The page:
• Perform a website audit, to determined what aspects of your website might not meet reasonable accessibility standards.
  • Update your website to comply with the Web Consortium’s Web Content Accessibility Guidelines 2.0 (WCAG), currently the closest thing there is to an accessibility standard under the ADA.
  • Make sure your development and design policies include guidelines for continuing WCAG compliance, since it’s all too easy to lose sight of accessibility in the stress of a new site or product rollout.
  • Train customer support and technical personnel to understand and facilitate use of your website by disabled customers, and to be sensitive to the needs and complaints of disabled users.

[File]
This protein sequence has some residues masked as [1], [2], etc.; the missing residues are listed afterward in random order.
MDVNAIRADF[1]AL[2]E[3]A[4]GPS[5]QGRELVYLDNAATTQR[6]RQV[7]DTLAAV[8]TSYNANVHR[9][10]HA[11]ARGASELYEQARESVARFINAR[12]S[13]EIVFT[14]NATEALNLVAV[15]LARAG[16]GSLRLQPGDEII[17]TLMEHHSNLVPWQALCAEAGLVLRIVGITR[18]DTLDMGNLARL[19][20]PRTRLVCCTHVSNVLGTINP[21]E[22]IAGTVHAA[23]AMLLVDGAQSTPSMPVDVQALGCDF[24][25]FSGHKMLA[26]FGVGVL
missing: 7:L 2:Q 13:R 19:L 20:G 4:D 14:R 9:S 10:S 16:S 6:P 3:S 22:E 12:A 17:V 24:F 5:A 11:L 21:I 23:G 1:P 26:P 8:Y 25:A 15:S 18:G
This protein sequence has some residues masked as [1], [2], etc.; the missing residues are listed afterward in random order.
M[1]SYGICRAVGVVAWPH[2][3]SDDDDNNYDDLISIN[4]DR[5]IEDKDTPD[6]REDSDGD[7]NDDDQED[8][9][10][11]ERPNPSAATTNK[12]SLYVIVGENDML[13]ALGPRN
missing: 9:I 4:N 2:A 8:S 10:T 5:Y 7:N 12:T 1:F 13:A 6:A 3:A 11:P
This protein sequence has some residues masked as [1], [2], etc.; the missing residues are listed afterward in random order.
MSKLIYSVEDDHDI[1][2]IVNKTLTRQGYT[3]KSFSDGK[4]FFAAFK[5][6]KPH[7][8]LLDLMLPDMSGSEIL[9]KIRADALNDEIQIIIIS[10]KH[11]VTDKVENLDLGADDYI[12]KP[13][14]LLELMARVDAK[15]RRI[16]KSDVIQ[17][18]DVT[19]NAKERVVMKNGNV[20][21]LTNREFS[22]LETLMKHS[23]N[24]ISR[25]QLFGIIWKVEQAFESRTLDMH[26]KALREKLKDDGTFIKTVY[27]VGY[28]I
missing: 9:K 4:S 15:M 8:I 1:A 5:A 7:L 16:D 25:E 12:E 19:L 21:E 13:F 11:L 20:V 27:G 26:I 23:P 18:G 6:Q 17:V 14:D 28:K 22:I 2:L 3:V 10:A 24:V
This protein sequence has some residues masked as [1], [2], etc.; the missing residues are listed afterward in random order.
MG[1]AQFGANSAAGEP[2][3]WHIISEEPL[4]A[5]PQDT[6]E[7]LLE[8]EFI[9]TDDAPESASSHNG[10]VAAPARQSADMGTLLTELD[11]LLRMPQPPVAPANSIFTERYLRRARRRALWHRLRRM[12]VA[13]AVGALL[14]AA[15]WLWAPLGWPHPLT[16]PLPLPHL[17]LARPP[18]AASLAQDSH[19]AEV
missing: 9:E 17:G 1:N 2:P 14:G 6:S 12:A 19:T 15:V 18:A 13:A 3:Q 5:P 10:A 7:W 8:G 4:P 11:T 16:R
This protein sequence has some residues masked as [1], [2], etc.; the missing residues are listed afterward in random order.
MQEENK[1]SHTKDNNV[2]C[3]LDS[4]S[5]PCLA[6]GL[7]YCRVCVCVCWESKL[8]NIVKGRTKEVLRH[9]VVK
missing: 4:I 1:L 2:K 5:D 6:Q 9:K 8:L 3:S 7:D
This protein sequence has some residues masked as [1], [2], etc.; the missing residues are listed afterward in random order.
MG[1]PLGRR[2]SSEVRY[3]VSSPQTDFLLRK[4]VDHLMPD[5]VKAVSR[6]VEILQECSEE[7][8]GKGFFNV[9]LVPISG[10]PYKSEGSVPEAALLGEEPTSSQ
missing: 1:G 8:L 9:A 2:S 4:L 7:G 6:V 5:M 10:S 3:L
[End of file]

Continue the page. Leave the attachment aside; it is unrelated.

Although the Department of Justice is expected to issue guidelines some time in 2018, it’s probably not a good idea to wait. In addition to good risk management, it may well be good business, to keep both your disabled and able-bodied customers happy.

Did C Corporations Just Become More Attractive?

Pass-through entities, such as S corporations and LLCs, have been all the rage for small business owners for the past few decades. Pass-through entities offer all of the liability benefits of traditional C corporations but without that pesky corporate level tax. Now that the maximum corporate tax rate just plunged from 35% to 21% under the new tax law, might people start looking at C corporations in a new, more favorable light? Might people start forming C corporations or even converting their S corporations and LLCs to C corporations?